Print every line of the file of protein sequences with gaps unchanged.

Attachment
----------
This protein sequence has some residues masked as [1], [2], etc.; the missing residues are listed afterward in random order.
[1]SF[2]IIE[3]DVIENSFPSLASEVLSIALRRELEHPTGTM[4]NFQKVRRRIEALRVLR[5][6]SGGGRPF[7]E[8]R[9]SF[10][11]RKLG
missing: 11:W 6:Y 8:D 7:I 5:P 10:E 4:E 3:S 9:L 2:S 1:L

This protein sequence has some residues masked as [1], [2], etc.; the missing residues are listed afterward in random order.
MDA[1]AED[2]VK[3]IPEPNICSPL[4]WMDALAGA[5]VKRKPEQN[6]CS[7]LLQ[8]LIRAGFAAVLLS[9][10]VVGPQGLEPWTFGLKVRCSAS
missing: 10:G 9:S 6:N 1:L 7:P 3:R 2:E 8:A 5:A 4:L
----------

This protein sequence has some residues masked as [1], [2], etc.; the missing residues are listed afterward in random order.
[1]SF[2]IIE[3]DVIENSFPSLASEVLSIALRRELEHPTGTM[4]NFQKVRRRIEALRVLR[5][6]SGGGRPF[7]E[8]R[9]SF[10][11]RKLG
missing: 11:W 6:Y 8:D 7:I 5:P 10:E 4:E 3:S 9:L 2:S 1:L

This protein sequence has some residues masked as [1], [2], etc.; the missing residues are listed afterward in random order.
MDA[1]AED[2]VK[3]IPEPNICSPL[4]WMDALAGA[5]VKRKPEQN[6]CS[7]LLQ[8]LIRAGFAAVLLS[9][10]VVGPQGLEPWTFGLKVRCSAS
missing: 10:G 9:S 6:N 1:L 7:P 3:R 2:E 8:A 5:A 4:L